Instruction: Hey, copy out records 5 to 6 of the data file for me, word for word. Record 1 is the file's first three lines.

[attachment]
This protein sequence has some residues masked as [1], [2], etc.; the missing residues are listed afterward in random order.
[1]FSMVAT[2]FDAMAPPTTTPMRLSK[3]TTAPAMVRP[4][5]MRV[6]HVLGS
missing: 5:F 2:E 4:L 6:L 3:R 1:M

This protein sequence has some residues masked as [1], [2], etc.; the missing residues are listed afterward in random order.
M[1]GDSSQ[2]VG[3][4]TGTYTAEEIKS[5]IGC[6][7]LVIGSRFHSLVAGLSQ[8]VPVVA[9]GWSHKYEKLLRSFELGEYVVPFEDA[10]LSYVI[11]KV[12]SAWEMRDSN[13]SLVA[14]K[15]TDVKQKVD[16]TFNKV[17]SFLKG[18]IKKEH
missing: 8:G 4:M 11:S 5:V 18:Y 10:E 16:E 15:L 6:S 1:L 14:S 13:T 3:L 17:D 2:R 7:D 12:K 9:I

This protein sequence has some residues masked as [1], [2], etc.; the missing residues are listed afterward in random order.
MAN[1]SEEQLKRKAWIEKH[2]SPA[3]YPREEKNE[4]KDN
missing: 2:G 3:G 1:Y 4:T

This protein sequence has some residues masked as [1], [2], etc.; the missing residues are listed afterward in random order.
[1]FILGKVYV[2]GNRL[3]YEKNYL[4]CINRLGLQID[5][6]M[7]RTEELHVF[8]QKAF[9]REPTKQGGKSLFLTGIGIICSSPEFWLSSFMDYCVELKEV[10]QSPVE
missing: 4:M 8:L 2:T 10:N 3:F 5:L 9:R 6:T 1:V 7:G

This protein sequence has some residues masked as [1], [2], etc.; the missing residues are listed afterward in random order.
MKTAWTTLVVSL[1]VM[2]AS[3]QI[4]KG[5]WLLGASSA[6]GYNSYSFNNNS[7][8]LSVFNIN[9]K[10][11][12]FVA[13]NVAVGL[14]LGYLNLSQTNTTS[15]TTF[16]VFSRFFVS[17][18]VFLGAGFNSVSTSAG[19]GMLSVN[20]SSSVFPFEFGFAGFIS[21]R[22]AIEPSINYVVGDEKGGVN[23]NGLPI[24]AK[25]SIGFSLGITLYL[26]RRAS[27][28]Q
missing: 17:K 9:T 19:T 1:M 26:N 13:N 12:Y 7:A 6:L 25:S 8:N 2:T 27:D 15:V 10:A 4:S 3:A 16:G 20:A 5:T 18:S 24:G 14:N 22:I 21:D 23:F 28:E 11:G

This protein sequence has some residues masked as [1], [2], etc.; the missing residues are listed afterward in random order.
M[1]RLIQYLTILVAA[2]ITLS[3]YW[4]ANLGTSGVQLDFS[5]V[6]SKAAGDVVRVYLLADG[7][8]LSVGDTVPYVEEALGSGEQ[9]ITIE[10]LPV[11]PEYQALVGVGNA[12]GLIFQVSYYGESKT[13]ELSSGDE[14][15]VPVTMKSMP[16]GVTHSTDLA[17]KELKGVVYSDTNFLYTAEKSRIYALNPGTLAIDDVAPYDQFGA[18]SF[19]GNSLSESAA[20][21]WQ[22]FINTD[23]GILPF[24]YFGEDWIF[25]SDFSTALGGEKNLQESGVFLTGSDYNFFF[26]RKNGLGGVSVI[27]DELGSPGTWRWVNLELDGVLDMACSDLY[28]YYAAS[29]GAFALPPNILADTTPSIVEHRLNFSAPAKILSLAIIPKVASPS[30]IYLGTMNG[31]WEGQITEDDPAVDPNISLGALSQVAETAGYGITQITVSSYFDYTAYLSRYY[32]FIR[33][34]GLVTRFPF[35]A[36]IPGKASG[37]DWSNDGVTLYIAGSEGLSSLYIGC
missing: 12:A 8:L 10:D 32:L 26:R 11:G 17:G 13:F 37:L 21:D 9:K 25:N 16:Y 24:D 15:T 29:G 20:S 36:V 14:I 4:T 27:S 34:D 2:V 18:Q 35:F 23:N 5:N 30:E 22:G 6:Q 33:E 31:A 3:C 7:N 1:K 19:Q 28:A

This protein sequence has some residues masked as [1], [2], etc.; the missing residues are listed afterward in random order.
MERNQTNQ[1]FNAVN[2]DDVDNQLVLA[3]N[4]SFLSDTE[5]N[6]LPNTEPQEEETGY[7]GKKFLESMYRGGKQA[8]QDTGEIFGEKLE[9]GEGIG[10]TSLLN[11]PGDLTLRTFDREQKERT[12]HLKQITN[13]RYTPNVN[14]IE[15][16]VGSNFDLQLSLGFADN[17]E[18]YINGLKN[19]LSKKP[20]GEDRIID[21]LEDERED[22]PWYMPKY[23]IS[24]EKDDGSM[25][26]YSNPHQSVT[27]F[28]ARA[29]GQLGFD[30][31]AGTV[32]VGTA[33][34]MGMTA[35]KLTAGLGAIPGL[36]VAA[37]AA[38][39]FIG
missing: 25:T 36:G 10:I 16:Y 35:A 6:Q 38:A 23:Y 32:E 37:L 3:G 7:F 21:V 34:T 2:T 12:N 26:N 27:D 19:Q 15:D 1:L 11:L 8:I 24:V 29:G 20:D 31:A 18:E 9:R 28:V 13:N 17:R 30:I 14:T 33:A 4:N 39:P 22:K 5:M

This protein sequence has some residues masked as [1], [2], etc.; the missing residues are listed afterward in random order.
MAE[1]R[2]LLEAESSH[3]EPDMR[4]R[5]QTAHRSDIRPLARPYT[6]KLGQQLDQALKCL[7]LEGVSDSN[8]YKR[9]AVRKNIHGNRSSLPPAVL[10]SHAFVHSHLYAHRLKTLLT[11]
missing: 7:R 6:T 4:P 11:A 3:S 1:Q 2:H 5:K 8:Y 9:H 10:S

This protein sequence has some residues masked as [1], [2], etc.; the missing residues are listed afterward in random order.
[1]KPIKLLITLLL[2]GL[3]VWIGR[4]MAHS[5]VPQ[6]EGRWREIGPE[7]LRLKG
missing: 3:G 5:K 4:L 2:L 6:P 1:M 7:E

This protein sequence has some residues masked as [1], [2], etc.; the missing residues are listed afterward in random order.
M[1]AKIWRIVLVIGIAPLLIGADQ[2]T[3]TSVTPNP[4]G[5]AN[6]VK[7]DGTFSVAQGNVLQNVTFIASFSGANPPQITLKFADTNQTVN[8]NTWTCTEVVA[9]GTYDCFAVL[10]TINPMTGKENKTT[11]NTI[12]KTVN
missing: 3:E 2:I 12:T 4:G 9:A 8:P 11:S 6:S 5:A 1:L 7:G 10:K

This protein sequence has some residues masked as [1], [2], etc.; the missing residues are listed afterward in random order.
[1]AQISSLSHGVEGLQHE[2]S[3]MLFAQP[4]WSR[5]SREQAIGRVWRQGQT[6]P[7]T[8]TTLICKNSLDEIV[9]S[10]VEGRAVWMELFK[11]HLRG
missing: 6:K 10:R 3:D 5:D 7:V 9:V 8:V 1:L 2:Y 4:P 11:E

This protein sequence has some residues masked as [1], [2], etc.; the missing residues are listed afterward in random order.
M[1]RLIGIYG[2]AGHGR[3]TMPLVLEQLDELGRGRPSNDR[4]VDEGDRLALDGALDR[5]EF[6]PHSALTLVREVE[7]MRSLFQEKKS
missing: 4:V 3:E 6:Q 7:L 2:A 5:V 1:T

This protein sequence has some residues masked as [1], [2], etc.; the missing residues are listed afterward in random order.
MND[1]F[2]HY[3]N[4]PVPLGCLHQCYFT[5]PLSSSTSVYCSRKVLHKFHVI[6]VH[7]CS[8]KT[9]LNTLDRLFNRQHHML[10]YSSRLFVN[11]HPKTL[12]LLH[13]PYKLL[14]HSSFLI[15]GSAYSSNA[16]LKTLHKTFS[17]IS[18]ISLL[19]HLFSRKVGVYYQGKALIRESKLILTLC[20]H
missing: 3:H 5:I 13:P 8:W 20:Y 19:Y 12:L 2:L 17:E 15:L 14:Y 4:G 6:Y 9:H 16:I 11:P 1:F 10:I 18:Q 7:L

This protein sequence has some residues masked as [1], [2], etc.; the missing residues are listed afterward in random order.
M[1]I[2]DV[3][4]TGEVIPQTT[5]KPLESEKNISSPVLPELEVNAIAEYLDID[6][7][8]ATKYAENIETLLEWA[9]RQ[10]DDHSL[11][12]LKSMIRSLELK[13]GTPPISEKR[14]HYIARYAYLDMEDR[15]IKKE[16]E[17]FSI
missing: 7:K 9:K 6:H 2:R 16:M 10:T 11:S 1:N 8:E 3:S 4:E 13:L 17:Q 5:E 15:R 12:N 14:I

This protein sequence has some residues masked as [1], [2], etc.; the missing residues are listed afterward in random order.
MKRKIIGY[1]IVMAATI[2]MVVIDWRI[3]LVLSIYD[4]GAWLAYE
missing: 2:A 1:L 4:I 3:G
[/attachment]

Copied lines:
This protein sequence has some residues masked as [1], [2], etc.; the missing residues are listed afterward in random order.
MKTAWTTLVVSL[1]VM[2]AS[3]QI[4]KG[5]WLLGASSA[6]GYNSYSFNNNS[7][8]LSVFNIN[9]K[10][11][12]FVA[13]NVAVGL[14]LGYLNLSQTNTTS[15]TTF[16]VFSRFFVS[17][18]VFLGAGFNSVSTSAG[19]GMLSVN[20]SSSVFPFEFGFAGFIS[21]R[22]AIEPSINYVVGDEKGGVN[23]NGLPI[24]AK[25]SIGFSLGITLYL[26]RRAS[27][28]Q
missing: 17:K 9:T 19:T 1:M 26:N 13:N 12:Y 7:A 6:L 25:S 8:N 2:T 27:D 15:V 10:A 4:S 3:A 16:G 20:A 5:T 18:S 24:G 14:N 22:I 21:D 23:F 28:E 11:G

This protein sequence has some residues masked as [1], [2], etc.; the missing residues are listed afterward in random order.
M[1]RLIQYLTILVAA[2]ITLS[3]YW[4]ANLGTSGVQLDFS[5]V[6]SKAAGDVVRVYLLADG[7][8]LSVGDTVPYVEEALGSGEQ[9]ITIE[10]LPV[11]PEYQALVGVGNA[12]GLIFQVSYYGESKT[13]ELSSGDE[14][15]VPVTMKSMP[16]GVTHSTDLA[17]KELKGVVYSDTNFLYTAEKSRIYALNPGTLAIDDVAPYDQFGA[18]SF[19]GNSLSESAA[20][21]WQ[22]FINTD[23]GILPF[24]YFGEDWIF[25]SDFSTALGGEKNLQESGVFLTGSDYNFFF[26]RKNGLGGVSVI[27]DELGSPGTWRWVNLELDGVLDMACSDLY[28]YYAAS[29]GAFALPPNILADTTPSIVEHRLNFSAPAKILSLAIIPKVASPS[30]IYLGTMNG[31]WEGQITEDDPAVDPNISLGALSQVAETAGYGITQITVSSYFDYTAYLSRYY[32]FIR[33][34]GLVTRFPF[35]A[36]IPGKASG[37]DWSNDGVTLYIAGSEGLSSLYIGC
missing: 12:A 8:L 10:D 32:L 26:R 11:G 17:G 13:F 37:L 21:D 9:K 25:N 16:Y 24:D 15:T 29:G 20:S 36:V 14:I 4:T 27:S 34:D 2:V 18:Q 35:F 23:N 5:N 30:E 22:G 6:Q 33:E 31:A 3:C 7:N 1:K 19:Q 28:A